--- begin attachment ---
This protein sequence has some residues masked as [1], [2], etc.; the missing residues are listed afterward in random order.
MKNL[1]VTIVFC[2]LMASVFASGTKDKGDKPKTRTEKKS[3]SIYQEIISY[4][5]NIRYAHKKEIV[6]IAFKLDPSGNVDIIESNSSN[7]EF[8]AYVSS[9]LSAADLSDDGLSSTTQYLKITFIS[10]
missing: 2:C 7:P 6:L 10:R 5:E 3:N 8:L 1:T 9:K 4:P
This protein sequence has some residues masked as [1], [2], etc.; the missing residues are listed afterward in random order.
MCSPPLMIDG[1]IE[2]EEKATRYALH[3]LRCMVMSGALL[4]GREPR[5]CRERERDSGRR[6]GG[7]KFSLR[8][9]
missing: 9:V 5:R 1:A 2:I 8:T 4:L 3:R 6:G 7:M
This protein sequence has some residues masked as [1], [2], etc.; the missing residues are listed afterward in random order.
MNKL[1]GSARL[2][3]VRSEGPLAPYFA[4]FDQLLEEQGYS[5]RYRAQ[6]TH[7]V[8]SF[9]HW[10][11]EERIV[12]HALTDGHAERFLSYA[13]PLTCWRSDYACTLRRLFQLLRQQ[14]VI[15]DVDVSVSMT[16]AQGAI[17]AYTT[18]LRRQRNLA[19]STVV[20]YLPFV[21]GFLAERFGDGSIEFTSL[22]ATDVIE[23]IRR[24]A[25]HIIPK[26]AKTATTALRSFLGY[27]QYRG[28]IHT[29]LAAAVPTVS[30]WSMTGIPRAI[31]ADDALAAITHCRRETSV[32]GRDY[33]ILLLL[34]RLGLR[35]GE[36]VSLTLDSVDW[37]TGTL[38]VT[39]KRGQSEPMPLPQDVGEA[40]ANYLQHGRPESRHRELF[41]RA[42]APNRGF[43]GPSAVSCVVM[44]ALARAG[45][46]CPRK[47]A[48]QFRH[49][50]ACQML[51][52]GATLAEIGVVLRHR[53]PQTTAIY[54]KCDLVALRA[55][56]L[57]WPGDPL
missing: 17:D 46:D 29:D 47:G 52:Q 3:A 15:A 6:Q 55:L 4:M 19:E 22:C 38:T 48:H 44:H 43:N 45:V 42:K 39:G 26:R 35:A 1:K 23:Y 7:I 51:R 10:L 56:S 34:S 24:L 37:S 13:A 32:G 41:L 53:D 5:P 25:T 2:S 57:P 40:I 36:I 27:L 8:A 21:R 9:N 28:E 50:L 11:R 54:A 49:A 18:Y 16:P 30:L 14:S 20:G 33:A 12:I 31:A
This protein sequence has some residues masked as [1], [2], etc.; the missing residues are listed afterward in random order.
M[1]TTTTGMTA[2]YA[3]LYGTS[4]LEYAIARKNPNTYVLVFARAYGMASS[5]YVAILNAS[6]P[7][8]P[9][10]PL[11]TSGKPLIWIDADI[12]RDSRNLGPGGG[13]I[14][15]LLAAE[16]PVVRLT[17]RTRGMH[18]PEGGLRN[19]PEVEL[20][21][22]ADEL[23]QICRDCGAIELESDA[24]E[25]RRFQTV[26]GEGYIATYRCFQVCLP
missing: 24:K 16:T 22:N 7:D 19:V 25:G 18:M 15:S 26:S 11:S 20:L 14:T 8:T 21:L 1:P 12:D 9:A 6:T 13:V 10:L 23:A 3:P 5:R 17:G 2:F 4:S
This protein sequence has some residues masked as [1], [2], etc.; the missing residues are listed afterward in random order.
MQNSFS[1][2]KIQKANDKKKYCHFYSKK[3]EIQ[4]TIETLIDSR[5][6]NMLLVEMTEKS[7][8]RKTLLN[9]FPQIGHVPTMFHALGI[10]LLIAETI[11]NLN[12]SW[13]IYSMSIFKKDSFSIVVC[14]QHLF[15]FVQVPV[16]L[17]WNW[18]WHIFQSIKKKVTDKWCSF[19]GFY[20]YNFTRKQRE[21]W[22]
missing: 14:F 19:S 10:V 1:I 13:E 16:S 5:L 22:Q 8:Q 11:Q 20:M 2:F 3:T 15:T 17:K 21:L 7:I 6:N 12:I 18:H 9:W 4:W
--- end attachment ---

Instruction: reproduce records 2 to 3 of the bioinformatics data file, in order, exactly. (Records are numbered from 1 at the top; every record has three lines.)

This protein sequence has some residues masked as [1], [2], etc.; the missing residues are listed afterward in random order.
MCSPPLMIDG[1]IE[2]EEKATRYALH[3]LRCMVMSGALL[4]GREPR[5]CRERERDSGRR[6]GG[7]KFSLR[8][9]
missing: 9:V 5:R 1:A 2:I 8:T 4:L 3:R 6:G 7:M
This protein sequence has some residues masked as [1], [2], etc.; the missing residues are listed afterward in random order.
MNKL[1]GSARL[2][3]VRSEGPLAPYFA[4]FDQLLEEQGYS[5]RYRAQ[6]TH[7]V[8]SF[9]HW[10][11]EERIV[12]HALTDGHAERFLSYA[13]PLTCWRSDYACTLRRLFQLLRQQ[14]VI[15]DVDVSVSMT[16]AQGAI[17]AYTT[18]LRRQRNLA[19]STVV[20]YLPFV[21]GFLAERFGDGSIEFTSL[22]ATDVIE[23]IRR[24]A[25]HIIPK[26]AKTATTALRSFLGY[27]QYRG[28]IHT[29]LAAAVPTVS[30]WSMTGIPRAI[31]ADDALAAITHCRRETSV[32]GRDY[33]ILLLL[34]RLGLR[35]GE[36]VSLTLDSVDW[37]TGTL[38]VT[39]KRGQSEPMPLPQDVGEA[40]ANYLQHGRPESRHRELF[41]RA[42]APNRGF[43]GPSAVSCVVM[44]ALARAG[45][46]CPRK[47]A[48]QFRH[49][50]ACQML[51][52]GATLAEIGVVLRHR[53]PQTTAIY[54]KCDLVALRA[55][56]L[57]WPGDPL
missing: 17:D 46:D 29:D 47:G 52:Q 3:A 15:A 6:Q 55:L 4:M 19:E 22:C 38:T 48:H 44:H 43:N 45:V 42:K 39:G 26:R 35:A 1:K 23:Y 7:I 51:R 10:L 56:S 34:S 24:L 37:S 13:A 32:G 41:L 53:D 5:P 25:T 2:S 57:P 40:I 36:I 27:L 8:A 21:R 9:N 28:E 50:L 11:R 54:A 49:A 18:Y 16:P 30:L 14:S 20:G 33:A 12:I 31:A